Vail Pass Recreation Area

55,000 Acres on the Backside of Vail Mountain

Location: Vail Colorado

Vail Pass Vail Colorado Camp Hale Continental Divide National Monument

About Vail Pass Recreation Area

What is Vail Pass?

Managed by the US Forest Service, Vail Pass Recreation Area is a 65,000 acre backcountry paradise. Located on the backside of Vail Ski Resort, there are over 65 miles of motorized trails, over 45 miles of groomed trails and just over 3,000 acres of motorized-assisted (tow-in) ski terrain. Elk Mountain at 12,693 feet is the tallest mountain in the recreation area while the historic Camp Hale is the lowest elevation at 9,100 feet. If you’re wondering where to go on Vail Pass, you can check out the trails down by Camp Hale and even stop in the town of Red Cliff for lunch at Mangos Mountain Grill. If you’re looking for open powder fields, the Shrine Bowl region offers a popular open field to explore and is easily accessed from the parking spaces at the top of Vail Pass.

Rules of Vail Pass

Always carry avalanche rescue gear

Uphill traffic and snowcats have right of way

Ride single file, pass on the left

Use designated pick up/drop off locations

Stay in control

Always ride the fall line

Never traverse above groups

Adventure Rentals on Vail Pass

Red Cliff Colorado

Where can you rent Snowmobiles and Side-by-Sides on Vail Pass?

The Rocky Mountain Adventure Rentals location in Red Cliff is the only rental outfitter with legal, direct access to Vail Pass. We offer UnGuided Snowmobile, Timbersled, Backcountry Skiing, and Side-by-Side rentals from our Red Cliff location. All guests of RMAR also receive 10% off their food bill from Mangos Mountain Grill in Red Cliff. To learn more, visit our Red Cliff location.

Where is Vail Pass?

Vail Pass is located on I-70 between Summit County and Eagle County Colorado. The pass can be accessed by three public locations: I-70 rest area at the summit of Vail Pass (Mile Marker 190), Red Cliff, and the Camp Hale – Continental Divide National Monument pull-off along highway 24.

When Does Vail Pass Open and Close?

Vail Pass Recreational Area experiences seasonal closures from late April – early June. During this time, the pass is closed for animal migration patterns. While closed, no motorized vehicles are allowed to access the trails. Along with animal migrations, the pass will also open/close based on how much snow there is or how little there is. To avoid trail damage, the access gates will remain closed until the majority of the snow has melted off. This helps protect the trails and the local water supply to Red Cliff, Minturn, and Eagle County. The pass will also close when too many users disrespect the land causing the forest service to close the gates. To help avoid these closures, always follow the rules of Leave No Trace and Colorado Trail Etiquette.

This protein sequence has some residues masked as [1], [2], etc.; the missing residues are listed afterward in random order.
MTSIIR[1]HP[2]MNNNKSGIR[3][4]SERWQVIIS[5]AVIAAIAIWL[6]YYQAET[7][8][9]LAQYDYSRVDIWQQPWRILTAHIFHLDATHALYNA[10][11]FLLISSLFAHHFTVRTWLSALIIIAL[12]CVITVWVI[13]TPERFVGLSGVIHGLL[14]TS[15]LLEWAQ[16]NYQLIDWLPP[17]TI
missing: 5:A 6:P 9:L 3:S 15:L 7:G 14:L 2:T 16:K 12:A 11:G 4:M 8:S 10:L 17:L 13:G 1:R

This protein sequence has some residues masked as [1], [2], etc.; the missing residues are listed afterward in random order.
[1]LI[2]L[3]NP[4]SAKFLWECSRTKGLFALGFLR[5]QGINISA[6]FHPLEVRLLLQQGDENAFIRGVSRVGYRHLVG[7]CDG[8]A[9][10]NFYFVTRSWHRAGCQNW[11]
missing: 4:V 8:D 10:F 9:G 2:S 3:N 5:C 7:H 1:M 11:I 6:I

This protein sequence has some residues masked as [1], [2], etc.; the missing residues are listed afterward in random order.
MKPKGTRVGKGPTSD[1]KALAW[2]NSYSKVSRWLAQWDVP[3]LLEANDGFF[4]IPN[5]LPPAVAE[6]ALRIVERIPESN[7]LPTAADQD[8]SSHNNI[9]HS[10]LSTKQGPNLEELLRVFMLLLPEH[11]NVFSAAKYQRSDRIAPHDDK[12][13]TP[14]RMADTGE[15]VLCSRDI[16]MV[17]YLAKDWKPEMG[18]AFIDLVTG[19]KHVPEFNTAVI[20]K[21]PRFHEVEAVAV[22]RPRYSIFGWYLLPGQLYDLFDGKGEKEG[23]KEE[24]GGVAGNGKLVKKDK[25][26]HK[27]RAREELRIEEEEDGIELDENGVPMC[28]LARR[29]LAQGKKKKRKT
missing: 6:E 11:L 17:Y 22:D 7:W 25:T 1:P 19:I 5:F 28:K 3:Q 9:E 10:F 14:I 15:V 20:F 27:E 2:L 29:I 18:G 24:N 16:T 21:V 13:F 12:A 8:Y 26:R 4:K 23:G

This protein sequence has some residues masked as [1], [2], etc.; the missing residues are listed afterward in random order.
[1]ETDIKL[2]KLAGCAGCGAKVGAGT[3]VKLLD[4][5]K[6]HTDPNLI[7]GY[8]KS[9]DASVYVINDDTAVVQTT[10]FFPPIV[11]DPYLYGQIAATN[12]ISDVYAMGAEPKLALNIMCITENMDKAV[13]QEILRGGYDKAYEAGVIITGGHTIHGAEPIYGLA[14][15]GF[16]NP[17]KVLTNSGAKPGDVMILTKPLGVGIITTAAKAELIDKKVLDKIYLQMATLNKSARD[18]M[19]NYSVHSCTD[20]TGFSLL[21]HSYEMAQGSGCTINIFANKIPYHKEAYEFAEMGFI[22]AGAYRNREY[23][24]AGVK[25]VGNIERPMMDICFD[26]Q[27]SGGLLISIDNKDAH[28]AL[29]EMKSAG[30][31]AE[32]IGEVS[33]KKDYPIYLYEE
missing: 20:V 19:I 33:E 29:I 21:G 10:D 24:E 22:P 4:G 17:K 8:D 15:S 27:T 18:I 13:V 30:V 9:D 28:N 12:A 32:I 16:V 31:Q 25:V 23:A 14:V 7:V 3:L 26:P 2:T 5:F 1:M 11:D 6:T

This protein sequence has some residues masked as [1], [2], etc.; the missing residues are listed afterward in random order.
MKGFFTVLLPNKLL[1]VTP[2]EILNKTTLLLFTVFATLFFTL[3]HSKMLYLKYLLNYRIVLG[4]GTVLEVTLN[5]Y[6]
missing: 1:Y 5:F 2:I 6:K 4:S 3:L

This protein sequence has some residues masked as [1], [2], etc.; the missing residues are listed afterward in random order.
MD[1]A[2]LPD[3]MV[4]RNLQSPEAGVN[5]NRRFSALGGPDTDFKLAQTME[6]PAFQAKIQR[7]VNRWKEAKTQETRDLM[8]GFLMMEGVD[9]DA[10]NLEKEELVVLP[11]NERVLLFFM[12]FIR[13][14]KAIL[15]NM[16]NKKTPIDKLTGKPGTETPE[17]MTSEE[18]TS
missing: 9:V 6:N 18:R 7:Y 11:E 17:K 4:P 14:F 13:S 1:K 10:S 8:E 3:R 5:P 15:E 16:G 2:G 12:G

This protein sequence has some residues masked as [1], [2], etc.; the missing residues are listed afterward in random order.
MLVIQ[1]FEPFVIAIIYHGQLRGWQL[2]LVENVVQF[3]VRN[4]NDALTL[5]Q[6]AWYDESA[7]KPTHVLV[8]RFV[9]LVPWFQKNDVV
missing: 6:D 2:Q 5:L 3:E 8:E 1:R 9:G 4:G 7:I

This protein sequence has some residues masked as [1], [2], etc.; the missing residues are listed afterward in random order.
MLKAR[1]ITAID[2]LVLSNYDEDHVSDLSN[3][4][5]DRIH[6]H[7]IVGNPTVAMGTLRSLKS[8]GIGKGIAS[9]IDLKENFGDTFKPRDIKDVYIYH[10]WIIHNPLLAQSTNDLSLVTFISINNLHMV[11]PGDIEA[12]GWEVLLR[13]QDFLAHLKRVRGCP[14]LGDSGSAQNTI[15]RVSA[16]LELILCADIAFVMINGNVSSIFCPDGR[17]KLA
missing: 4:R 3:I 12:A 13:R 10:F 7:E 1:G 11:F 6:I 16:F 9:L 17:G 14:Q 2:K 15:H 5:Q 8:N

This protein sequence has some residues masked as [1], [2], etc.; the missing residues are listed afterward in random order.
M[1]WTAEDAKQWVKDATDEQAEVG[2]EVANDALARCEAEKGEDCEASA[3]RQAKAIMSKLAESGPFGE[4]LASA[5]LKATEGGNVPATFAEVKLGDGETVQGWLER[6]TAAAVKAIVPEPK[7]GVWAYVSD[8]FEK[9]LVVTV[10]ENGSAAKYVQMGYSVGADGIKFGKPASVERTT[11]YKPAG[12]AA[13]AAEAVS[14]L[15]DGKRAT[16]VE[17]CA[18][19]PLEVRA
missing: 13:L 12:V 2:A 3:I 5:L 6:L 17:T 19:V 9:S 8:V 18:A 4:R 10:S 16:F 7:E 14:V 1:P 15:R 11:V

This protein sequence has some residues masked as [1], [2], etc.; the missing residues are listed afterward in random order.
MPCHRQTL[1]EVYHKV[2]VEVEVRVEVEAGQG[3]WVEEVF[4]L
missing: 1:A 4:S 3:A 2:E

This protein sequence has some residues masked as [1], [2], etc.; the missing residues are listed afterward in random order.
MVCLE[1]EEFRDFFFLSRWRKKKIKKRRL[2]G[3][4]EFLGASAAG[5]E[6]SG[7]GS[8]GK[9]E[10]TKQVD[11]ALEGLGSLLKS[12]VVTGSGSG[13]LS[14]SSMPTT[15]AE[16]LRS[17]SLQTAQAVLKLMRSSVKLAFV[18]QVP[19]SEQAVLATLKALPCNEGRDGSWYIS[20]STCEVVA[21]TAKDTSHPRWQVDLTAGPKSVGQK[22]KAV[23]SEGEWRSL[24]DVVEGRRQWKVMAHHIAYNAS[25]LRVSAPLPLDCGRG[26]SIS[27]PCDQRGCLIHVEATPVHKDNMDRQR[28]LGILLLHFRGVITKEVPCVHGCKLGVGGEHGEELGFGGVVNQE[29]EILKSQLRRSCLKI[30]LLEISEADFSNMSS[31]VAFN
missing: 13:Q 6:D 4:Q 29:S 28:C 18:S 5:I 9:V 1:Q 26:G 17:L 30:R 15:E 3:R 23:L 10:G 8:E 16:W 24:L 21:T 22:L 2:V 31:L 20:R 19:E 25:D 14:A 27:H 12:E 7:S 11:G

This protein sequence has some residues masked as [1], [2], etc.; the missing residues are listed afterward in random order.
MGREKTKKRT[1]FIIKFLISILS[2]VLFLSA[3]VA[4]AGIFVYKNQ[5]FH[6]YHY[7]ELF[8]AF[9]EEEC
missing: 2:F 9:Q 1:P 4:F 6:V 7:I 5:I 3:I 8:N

When is the best time to visit Vail Pass?

Weekends on Vail Pass are always the busiest due to heavy “weekend warrior” traffic from Denver, Colorado. With the traffic comes a rush for parking as parking on the pass is limited. We recommend that you arrive early. There is limited parking available at the I-70 Vail Pass Exit and there is a $10 per person fee to park your vehicle so be sure to have some extra cash on hand.

Where can you Snowmobile on Vail Pass?

The Vail Pass Snowmobile Map below outlines all of the available areas for Snowmobile Renters and Timbersled Renters to explore as set by the US Forest Service. You are in the Colorado Backcountry as soon as you leave the parking locations so you must be prepared for the unexpected. Avalanche shovels, probes, and beacons should always be in your pack and keep in mind that you will not have cell phone service. You should also carry a GPS device and a topographic map of the area. Vail Pass Colorado offers motorized, non motorized, and backcountry skiing locations, and it is your responsibility to know where you are at all times.

Vail Pass Recreation Area Map


These maps are for reference only. Always carry certified U.S. Forest Maps and GPS devices while in the back country. It is your responsibility to know the hazards involved in back country travel and to use proper safety gear and procedures to minimize risks and hazards.